UMass Lowell has several resources for student parents on campus. There are two Title IX Coordinators that help student parents understand their rights as parents through the ADA, there are “Mothers Rooms” scattered across each campus where mothers can breastfeed and the UML Parents’ club, where parents can unite and discuss future projects and events.
UMass Lowell has resources to help with every step of the process of becoming a parent and parenting, according to administrators.
“Pregnancy is covered under Title IX and the ADA as a temporary disability. They offer lots of protection,” said Annie Ciaraldi, the dean of students compliance and violence prevention and also one of the Title IX coordinators at UML.
“One of us will meet with a student that is pregnant or who is parenting. We then figure out what kinds of things they need and then refer out to the appropriate resources,” she said.
“For example, if you’re at Coburn Hall, getting to the top floor is difficult, it can be debilitating. So can getting around to campus at certain times for certain things.”
Ciaraldi referred to the ADA laws supporting pregnant and parenting students, which indicates that leniency from professors is expected. Any absences related to pregnancy or childbirth must be excused, because according to the ADA, it is a medical necessity.
“We work with every student individually to see what they need. This might mean moving a class if it’s early enough in the semester to do that,” she said. “Sometimes it honestly gets to the point where the student can’t attend class, so we look to get incompletes, so they can complete them once the baby is born. This way you don’t have the burden of classes at that point.”
UML also has “Mothers Rooms” where mothers can go in privacy and breastfeed their babies. There are locations on each campus and many of them have a door with a lock, rocking chairs and an outlet so the mother can comfortably feed her child.
“We do not have any day care at UMass Lowell for faculty staff or students,” said English Professor Jenna Vinson, who works on scholarship about gender. Professor Vinson said that there are still issues facing parents on campus, and that parents have to fight for their own accommodations.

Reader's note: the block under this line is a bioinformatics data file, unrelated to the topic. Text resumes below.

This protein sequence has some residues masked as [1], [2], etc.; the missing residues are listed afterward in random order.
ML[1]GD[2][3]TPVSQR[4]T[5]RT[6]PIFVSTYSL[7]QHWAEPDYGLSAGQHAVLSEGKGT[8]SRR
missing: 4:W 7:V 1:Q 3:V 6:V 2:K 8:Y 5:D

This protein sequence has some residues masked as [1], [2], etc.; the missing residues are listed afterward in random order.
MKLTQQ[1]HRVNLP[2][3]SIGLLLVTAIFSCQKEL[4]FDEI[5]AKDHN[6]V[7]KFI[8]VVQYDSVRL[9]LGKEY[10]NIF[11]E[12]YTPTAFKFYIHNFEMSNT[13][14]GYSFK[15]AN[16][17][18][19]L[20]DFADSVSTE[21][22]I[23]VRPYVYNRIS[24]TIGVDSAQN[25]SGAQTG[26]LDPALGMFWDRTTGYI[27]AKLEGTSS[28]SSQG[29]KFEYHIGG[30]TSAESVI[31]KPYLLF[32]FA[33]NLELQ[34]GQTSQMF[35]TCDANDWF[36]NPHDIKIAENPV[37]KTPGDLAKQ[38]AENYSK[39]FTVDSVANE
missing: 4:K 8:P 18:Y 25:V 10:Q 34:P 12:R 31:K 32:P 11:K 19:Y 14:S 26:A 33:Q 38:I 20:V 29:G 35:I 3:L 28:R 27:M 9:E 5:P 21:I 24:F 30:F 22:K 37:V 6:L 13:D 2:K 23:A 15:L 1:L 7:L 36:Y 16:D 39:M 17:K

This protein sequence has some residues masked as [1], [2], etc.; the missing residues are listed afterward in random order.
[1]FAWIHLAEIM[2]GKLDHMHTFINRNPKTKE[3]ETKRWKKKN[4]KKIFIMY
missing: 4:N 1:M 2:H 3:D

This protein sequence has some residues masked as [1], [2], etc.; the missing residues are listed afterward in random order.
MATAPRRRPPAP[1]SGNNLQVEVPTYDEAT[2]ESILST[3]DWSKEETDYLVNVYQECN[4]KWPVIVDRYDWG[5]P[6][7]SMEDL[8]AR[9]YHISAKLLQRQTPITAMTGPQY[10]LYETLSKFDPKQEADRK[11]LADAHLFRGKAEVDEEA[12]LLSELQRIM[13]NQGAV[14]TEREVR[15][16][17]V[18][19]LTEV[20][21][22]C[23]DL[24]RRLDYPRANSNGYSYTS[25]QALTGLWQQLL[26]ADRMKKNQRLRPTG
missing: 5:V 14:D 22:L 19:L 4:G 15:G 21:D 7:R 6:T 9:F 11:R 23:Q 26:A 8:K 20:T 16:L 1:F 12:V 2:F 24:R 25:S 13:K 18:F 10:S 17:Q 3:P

“If there are certain classes and a time of day where you can’t get people in your network to help with watching your baby, then you can bring that up to your professors and see if they would be open to you bringing the baby to class,” she said. “While UML doesn’t offer drop in daycare, it certainly could be on the agenda. We need student parents’ perspectives, inputs and voices so that it’s known that it’s a need.”
Diana Santana, a current graduate assistant for UML’s Multicultural Affairs, started the UML Parents Club two years ago and has two children of her own and recently graduated.
“I made the club because I found at UMass Lowell there was no clubs I could attend within the time frames I wanted, so it was very hard for me. I had to go check on my children, or get them from the school bus, or daycare,” she said.
“I explained the idea to my professor Susan Thompson. She told me to look into it more, so I went to Student Affairs and receive feedback and advice on how to pursue and go about that. It is the second year of the club, but we still consider ourselves new because the population is not as big as we wish. We have a good online presence but still people feel like it’s too much if they go to an event,” Santana said.
The whole idea of student parents isn’t advertised much at school, so Santana has found it difficult to gather parents who have the time to plan events, and even do fun things with the children.
“I knew how it important it was to get involved and I needed something. It was good for me to find more people and find out if they had children or not. I started spreading the word,” Santana said.